11 Super Spooky Plants That Are Perfect For Your Halloween Garden

Skip the Jack-O-Lantern, and decorate with real-life creepers that will last long after the pumpkin hits the compost pile.

October 3, 2017
spanish moss on an oak tree
Robert Loe/getty

Whether you're throwing the ultimate Halloween party in your cobweb covered living room, or you're just looking for some really cool carnivorous plants to show off to your neighbors, these 11 plants will help you raise up the creep-factor.

Some of these are suited for your outdoor garden, depending on your location, but almost all are usable as houseplants.

(Brag your love of gardening with the Organic Life 2018 Wall Calendar, featuring gorgeous photographs, cooking tips and recipes, plus how to eat more—and waste less—of what's in season.)

black bat flower
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Black Bat Flower

Also called Cat’s Whiskers or Devil Flower, Tacca chantrieri has the unmistakable visage of a vampire bat. Boasting impressive flowers (which can reach 12 inches) and creepy “whiskers” (that can reach 2 feet!), it’s a conversation starter for sure. Related to the yam family, this perennial hails from rainforests of Yunnan province in China and adapts well to indoor growing, provided adequate humidity.

Related: Here's Why You Should Stop Pruning Your Trees In The Fall

pitcher plant
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Pitcher Plants

Good thing this carnivorous beauty is satisfied with the insects that get trapped in its elegant long throat—we may swoon but are (fortunately) immune to Sarracenia’s lethal charms. Insects? Not so lucky. Drawn to colorful leaf tips that mimic flowers, and soon drunk on the sugary nectar that gathers there, bugs have just a matter of time before they tumble to their demise. Sarracenia enjoys a meal of decaying critter parts absorbed right through its leaves. So evil—it’s brilliant.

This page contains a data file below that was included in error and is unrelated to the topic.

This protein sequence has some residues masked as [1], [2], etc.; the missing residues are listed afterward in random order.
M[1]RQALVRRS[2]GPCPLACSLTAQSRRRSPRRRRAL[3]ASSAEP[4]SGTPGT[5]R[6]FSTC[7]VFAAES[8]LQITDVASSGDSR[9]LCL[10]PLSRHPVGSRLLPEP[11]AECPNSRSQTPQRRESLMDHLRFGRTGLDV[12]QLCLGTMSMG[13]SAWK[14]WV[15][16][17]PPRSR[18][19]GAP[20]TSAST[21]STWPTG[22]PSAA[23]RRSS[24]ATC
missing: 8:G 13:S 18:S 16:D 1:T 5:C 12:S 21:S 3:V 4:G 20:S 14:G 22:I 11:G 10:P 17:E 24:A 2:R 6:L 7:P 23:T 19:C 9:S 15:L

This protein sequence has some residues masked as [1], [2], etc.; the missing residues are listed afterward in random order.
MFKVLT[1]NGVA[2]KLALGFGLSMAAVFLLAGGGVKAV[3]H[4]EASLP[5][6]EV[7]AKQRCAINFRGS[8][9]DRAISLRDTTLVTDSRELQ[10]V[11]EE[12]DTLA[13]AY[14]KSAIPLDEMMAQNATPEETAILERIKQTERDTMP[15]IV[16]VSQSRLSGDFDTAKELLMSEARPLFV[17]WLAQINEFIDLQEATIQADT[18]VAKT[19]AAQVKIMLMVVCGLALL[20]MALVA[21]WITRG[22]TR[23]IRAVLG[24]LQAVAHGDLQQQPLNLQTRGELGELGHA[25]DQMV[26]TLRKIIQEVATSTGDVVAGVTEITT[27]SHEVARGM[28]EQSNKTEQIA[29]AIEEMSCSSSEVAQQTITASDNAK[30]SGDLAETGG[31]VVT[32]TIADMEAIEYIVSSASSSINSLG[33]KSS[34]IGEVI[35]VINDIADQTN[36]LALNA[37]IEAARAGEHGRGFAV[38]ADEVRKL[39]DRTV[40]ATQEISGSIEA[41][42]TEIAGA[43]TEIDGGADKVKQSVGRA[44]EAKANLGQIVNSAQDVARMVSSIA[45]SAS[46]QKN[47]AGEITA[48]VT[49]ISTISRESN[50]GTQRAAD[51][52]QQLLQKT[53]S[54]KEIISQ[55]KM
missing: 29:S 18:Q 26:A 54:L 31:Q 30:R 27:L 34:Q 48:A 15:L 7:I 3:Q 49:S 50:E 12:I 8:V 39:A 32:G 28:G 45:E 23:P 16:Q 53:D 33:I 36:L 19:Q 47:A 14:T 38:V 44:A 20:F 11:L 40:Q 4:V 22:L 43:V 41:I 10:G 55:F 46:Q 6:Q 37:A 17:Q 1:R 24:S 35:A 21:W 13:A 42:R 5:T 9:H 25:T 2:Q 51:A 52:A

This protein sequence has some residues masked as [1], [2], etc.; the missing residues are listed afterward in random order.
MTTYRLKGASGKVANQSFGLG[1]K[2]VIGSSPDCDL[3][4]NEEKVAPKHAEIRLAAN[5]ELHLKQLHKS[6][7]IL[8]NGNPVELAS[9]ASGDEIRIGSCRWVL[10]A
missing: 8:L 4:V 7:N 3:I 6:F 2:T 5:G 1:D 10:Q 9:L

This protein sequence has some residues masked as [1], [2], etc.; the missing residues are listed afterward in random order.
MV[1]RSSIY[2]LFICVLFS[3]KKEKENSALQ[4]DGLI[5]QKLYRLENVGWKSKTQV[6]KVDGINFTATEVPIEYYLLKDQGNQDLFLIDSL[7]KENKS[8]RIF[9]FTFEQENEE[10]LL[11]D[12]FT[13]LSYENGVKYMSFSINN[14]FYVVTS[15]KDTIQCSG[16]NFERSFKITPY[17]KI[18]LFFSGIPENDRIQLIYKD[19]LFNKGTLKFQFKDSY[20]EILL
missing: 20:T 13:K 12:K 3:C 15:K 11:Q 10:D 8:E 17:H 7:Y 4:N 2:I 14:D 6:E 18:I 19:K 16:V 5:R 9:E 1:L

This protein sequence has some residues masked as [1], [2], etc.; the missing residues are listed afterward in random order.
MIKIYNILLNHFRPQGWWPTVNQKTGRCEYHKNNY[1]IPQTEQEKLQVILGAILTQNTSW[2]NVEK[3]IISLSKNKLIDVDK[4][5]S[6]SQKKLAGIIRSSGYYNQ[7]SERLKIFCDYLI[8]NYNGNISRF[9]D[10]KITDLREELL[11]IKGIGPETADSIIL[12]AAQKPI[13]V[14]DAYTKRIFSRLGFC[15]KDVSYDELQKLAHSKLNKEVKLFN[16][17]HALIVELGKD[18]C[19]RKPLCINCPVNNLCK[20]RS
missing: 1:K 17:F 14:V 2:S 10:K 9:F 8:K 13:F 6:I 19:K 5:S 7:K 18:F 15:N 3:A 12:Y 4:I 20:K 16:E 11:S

Pitcher plants can grow outside in full sun, except in the coldest climates. Indoors, give them plenty of bright light.

Venus flytrap
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Venus Flytrap

The most infamous of the insectivorous (carnivorous) plants, Dionaea muscipula does little to lure its pray. Its large, round leaves simply provide a welcome landing pad. But the short hairs that cover the leaves are activated by pressure, causing them to snap shut, trapping the hapless bug where it will slowly be decimated by the plant’s digestive enzymes. 

Although they’re common curios in garden shops, in order for your plant to not just stay alive but thrive, this Carolina swamp country native will need conditions that mimic their natural humid, sunny, boggy habitat.

Related: 4 Ways To Banish Fruit Flies For Good

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They’re just too bad to ignore: The last of our carnivorous picks its prey with sweet-smelling “dew” (a lethal digestive enzyme) that covers its fuzzy stems to trap and eventually dissolve the unlucky visitor. 

Sundews need bright light, moist soil, some humidity, and temperatures of at least 40 degrees. A window that gets four or more hours of direct sunlight and bright filtered sun during the rest of day is ideal.